Most health plans already offer a provider portal, but few of these tools augment the clinical workflow in an intuitive, actionable way. In many cases, poorly designed portals are worse than no portals at all. Not only will important information sit idle, but providers will view the health plan negatively for offering a technology that is frustrating, overloaded with messaging, and difficult to manage.
“ In many cases, poorly designed portals are worse than no portals at all.”
MA plans need to implement portals that are easy to use and deeply integrated into the EHR workflow. The right portal will contain clinical intelligence targeted to the user’s needs and immediate priorities, such as care reminders, population health management recommendations, and provider performance metrics.
Health plans can also support frictionless plan-provider relationships with automated authorization requests and approvals where appropriate, allowing providers to deliver care more quickly and efficiently for their patients.
This is a key part of meeting the “improved provider experiences” component of the Quadruple Aim.
Monitoring provider performance and sharing that information with clinical partners in a proactive manner is equally important for maintaining trust and quality. MA plans can help providers improve by delivering educational resources and reports on adherence to evidence-based protocols, patient outcomes, and spending patterns. This data will allow providers to understand where there are opportunities for improvement and adjust their workflows and care models accordingly to drive quality outcomes.
Empowering members with personalized communication
Members also need guidance from their MA plans to make informed choices about care and understand why certain decisions are being made about services or treatments. Proactive, situationally appropriate communication with members can establish shared goals and clarify expectations to maintain meaningful member-plan relationships.
To successfully work with members, MA plans need to understand what motivates their members. Plans will need to adopt tools and strategies to analyze member data, including their clinical challenges, social determinants of health, readiness to change, and other behavioral triggers. Tailored questionnaires based on the member’s age, life circumstances, or socioeconomic status can help to meet members where they are in their health journey – even if they are not making as much progress as the plan would like.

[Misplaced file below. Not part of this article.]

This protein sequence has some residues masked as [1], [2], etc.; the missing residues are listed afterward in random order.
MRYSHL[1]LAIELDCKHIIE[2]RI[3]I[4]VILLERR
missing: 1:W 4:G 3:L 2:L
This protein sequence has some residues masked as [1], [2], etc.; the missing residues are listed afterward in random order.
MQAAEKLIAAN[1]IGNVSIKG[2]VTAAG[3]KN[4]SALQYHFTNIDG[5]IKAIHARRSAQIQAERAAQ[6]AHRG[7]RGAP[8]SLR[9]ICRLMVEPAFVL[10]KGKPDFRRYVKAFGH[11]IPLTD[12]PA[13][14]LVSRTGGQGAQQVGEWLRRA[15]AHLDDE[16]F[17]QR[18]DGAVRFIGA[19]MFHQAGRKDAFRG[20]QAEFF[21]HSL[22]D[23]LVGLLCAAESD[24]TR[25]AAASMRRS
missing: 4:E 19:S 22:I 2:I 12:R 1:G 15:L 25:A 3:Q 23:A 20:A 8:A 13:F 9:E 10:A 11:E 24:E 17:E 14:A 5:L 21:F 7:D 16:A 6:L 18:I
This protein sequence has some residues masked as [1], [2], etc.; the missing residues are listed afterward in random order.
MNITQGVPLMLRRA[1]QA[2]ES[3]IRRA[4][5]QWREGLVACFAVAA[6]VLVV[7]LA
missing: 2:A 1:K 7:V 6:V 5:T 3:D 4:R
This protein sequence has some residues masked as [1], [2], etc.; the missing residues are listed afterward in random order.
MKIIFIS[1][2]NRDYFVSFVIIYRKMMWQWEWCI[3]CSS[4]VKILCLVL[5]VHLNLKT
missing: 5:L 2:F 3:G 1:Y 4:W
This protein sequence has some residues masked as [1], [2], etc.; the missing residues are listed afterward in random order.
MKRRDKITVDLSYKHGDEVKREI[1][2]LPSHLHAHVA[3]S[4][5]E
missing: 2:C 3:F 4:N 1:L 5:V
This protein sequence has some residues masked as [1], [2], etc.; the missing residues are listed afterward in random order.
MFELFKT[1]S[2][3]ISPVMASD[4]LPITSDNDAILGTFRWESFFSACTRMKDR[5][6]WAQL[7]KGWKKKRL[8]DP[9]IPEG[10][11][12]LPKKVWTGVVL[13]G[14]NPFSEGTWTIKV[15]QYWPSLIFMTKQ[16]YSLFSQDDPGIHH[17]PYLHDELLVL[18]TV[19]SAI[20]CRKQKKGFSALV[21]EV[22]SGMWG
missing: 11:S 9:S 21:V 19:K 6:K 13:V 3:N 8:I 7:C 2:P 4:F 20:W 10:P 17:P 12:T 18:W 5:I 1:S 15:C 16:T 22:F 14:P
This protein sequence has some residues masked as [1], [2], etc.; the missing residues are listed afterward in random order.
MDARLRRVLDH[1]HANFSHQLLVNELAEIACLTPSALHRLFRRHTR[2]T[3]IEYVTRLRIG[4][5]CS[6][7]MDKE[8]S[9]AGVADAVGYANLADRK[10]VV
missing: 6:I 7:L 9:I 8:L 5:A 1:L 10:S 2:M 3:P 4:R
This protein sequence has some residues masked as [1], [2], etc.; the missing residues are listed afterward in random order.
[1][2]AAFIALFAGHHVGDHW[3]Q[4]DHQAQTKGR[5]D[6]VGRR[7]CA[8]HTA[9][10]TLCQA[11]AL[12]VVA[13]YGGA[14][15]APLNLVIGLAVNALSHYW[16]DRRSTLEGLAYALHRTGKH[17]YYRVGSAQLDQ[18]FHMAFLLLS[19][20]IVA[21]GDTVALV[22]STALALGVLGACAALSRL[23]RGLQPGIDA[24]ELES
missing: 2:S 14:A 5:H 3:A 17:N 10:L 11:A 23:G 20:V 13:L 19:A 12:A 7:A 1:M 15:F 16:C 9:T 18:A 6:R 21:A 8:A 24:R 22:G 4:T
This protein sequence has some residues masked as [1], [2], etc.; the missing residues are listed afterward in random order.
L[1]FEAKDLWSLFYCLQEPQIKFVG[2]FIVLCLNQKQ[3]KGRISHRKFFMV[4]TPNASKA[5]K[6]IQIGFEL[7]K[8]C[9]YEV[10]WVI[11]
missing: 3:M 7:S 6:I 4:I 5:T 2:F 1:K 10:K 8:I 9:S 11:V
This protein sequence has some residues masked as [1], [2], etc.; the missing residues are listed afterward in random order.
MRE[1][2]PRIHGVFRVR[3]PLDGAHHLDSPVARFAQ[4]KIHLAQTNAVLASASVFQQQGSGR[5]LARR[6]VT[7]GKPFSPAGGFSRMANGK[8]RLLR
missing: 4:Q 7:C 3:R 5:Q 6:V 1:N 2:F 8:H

For example, not every individual who uses tobacco is ready to quit the habit. Offering a smoking cessation plan for a person who has adamantly told their provider they are not prepared to stop can result in wasted resources while stirring up resentment in the member. Instead, MA plans should use personalized care management technologies, such as tools that can require an affirmative response to a supplementary question about “readiness to change” before triggering the smoking cessation process.
This can turn a potential conflict of interests into an opportunity for discussion about developing new habits. The plan and provider can allocate their resources more appropriately while making the member feel respected and valued as an individual.
Leveraging data-driven processes for long-term success
Medicare Advantage plans face a number of challenges in a thriving, highly competitive marketplace. From maintaining compliance and addressing the social determinants of health to achieving high Star Ratings and building quality relationships, MA plans need to leverage all the tools at their disposal to perform well.
The right technologies are crucial for creating visibility into the performance of the plan and its provider partners while enabling personalized communications with existing members and potential consumers. As more and more seniors look to MA as the solution for their healthcare needs, plans must invest in tools that create targeted, member-friendly experiences while controlling spending and avoiding waste.
Developing data-driven workflows that allow for informed decision-making will empower MA plans and their partners to maintain high quality and deliver exceptional care to those who need it most.